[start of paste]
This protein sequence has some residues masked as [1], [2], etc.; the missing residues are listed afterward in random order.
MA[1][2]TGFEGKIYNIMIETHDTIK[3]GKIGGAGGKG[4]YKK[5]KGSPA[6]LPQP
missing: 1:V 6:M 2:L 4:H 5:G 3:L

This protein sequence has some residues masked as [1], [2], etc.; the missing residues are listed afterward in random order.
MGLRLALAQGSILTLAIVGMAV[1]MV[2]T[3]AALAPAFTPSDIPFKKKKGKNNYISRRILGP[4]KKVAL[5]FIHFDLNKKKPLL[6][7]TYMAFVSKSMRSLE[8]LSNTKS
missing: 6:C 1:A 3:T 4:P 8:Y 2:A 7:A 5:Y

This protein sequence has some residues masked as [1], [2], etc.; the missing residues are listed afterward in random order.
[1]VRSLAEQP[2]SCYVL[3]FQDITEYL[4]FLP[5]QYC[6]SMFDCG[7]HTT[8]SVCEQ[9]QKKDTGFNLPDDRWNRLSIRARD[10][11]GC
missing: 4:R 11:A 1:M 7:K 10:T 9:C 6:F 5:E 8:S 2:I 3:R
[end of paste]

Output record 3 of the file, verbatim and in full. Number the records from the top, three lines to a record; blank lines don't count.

This protein sequence has some residues masked as [1], [2], etc.; the missing residues are listed afterward in random order.
[1]VRSLAEQP[2]SCYVL[3]FQDITEYL[4]FLP[5]QYC[6]SMFDCG[7]HTT[8]SVCEQ[9]QKKDTGFNLPDDRWNRLSIRARD[10][11]GC
missing: 4:R 11:A 1:M 7:K 10:T 9:C 6:F 5:E 8:S 2:I 3:R